The beginning of last week
started with great anticipation as the boxing world looked forward to the
finals of the Showtime bantamweight tournament between IBF titlist Joseph “King
Kong” Agbeko and Abner Mares at the Nokia Theater at LA Live. Instead, due to a
back injury suffered by Agbeko as he landed at LAX, we only got to see the
consolation fight between Vic Darchinyan and Yonnhy Perez, which ended up being
really a one-sided drubbing. Hey, a night at the fights is still a night at the
fights. However, this was a buzzkill.
Here are some thoughts that
came to me as I witnessed the action on Saturday night...
- Say what you will about
Darchinyan but for all the excuse making and inability or downright refusal to
give opponents their just due credit, I do appreciate this salty little
character. The thing is, it's this stubbornness that allows him to have the hubris
to take on all comers and consistently face the best fighters around him. Just
look at his résumé; win, lose or draw, there aren't a lot of missing names on
it. In an era when too many fighters act more like managers and milk networks
deals, here's a guy who has consistently participated in fights that fans look
forward to. Yeah, I know most of you may not give him any chance in a rematch
against Nonito Donaire, who handed him his first loss in 2007, but tell me you
don't want to see it anyway.
Or a rematch with Mares?
You either hate the “Raging
Bull” or love him; there's no in-between with this guy. But as a fan of boxing,
we should all appreciate him.
- As for Perez, who lost to
Darchinyan via technical decision after a clash of heads left a nasty gash on
his forehead in the fifth frame, the consensus around ringside and those around
him is that he's a badly faded fighter, whose recent run of tough, hard
12-round contests with the likes of Silence Mabuza, Agbeko (twice), and Mares
have really put a lot of miles on the odometer. 32 is considered a very
advanced age for fighters in the smaller weight classes and from the very onset
against the hard-charging Darchinyan, Perez was unsteady on his pins, had
dulled reflexes and simply couldn't pull the trigger.
All he had left were his
heart and chin. Everything else, it seems, has left him. To their credit,
everyone involved in his career wants him to call it a day and never box again
but you know how that goes in this business.
- Gary Shaw, who represents
Darchinyan, made it very clear that he will petition the IBF to let Darchinyan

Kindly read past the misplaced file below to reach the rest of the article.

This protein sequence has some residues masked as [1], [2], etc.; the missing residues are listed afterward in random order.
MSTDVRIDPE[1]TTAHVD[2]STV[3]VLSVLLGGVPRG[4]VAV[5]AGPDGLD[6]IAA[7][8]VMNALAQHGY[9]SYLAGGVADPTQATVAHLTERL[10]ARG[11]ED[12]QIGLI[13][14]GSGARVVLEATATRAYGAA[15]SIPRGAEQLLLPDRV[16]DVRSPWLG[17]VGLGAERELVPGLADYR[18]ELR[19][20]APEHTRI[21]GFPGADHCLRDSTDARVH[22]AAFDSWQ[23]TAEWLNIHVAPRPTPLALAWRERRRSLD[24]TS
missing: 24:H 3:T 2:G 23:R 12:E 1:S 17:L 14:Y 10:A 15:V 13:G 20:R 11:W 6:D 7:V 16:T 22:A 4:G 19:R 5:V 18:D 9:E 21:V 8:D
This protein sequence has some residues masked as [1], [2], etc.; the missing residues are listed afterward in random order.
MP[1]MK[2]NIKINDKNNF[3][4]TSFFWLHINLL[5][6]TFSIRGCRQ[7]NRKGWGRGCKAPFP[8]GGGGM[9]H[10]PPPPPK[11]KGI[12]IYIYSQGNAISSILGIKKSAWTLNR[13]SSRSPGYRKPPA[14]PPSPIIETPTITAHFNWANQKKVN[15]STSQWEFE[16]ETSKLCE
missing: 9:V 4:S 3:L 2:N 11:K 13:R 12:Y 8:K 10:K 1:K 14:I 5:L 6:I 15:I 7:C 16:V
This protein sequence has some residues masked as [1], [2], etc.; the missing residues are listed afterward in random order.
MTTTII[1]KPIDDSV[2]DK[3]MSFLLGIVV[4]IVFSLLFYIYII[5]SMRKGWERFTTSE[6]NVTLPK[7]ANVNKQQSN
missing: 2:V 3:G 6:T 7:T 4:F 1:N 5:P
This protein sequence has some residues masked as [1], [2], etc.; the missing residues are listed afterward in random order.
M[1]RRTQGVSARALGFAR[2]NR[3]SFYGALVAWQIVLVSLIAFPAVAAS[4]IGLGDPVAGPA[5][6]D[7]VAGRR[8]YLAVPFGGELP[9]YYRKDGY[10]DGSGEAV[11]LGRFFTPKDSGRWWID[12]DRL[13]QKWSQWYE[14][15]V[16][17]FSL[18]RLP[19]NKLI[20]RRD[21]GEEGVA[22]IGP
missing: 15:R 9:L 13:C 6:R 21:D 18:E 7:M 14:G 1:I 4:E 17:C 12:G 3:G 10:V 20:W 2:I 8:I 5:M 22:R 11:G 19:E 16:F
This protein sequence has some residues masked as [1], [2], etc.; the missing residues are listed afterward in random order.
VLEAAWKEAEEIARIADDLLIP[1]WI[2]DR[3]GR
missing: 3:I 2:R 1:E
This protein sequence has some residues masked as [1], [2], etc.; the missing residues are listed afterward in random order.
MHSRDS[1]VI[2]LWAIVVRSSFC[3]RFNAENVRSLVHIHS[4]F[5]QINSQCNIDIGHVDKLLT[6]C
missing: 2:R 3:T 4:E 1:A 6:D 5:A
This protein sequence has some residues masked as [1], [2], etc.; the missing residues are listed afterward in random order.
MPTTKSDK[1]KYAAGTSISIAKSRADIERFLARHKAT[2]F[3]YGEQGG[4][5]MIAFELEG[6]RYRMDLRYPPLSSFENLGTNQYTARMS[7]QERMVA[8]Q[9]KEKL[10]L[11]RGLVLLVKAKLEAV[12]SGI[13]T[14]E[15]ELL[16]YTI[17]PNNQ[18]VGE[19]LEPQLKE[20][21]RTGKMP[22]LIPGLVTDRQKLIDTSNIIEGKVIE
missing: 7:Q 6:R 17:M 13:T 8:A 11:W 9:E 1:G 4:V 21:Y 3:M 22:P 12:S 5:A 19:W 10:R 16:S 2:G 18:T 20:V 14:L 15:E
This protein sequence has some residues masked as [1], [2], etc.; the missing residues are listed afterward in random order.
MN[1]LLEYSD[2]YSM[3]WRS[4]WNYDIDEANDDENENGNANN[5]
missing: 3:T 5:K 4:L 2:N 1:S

fight for the interim title and try and get him the rematch with Mares. Can't
say I disagree with that tact. Bottom line is this, while we should certainly
feel some empathy for what Agbeko is going through, the reality is that his
ailment shouldn't afflict or affect other able-bodied fighters. This may seem
harsh but the game and business of boxing will move on with or without Agbeko.
As for the “interim” tag, I know some folks will no doubt be up in arms over it
but this is precisely why this type of thing was created. That if a champion is
unable to perform his duties, other fighters would have a chance to advance
their careers. When the champion returns, whoever has that “interim” belt faces
off against him. Yeah, this whole process has been bastardized in the past but
when done correctly for the right intentions, it is effective.
- I was told that as Agbeko
was ruled out of this past weekend’s bout, that after attempts by Golden Boy
Promotions to match Mares with Tomoko Kameda, a last-ditch effort was made to
bring in Chris Avalos. The fight would've been easy to make as Avalos is under
the GSP banner and he had made it clear he was willing to accept that
assignment on short notice. I was told that Golden Boy and Mares' management
balked at it, believing that the emotional letdown of fighting for their first
world title, then being in limbo, and then having to re-focus on a late
replacement was something they were not amenable to. Personally, I would've
rolled the dice. You don't get paid for training and I think Mares is that much
better than Avalos under any circumstance. Then again, that's easy for me to
say; I have no real vested interest in it.
My point isn't to second
guess but what I'm saying is that in this current climate when fighters are at
that stage when all their bouts are on either Showtime or HBO, when your turns
comes up and you can't make it (regardless of whomever’s at fault), you
basically have to wait another four-to-six months for your number to get called
again. That means if you have one of your fights postponed in a given calendar
year, you're basically losing about half your opportunities to make money
inside that ring and make ends meet.
- Speaking of that, now I'm
not the “Czar” Ken Hershman but as it stands, the earliest available date to go
through the with the finals looks to be August. In charting the last five years
of Showtime's summer broadcast schedule (always helps to have old “Peanuts” and
Miami Hurricane Football calendars around the office), they have always
telecast on the second week of July (this year, it’s the July 9th fight between Brandon Rios and Urbano Antillon). For the last four out of five
years, the network has had a card on the first week of August.
Now, if I'm Showtime, I’d
make it clear we want to go ahead with the Agbeko-Mares fight for the integrity
of this tournament. However, if Agbeko can't get medical clearance in due time,
I try and make the return bout between Darchinyan and Mares, with an agreement
that the winner faces Agbeko down the line. Again, the sciatica of Agbeko
shouldn't paralyze the rest of the division or the network.
- Speaking of which, just
looking at what was still a pretty sizable crowd at the Nokia Theater (where a
large contingent of Armenians showed up for their fighters on this card), I
think the second chapter of Mares-Darchinyan would draw a pretty big crowd in
Southern California. I would guess there were about 3,000 patrons at the fights,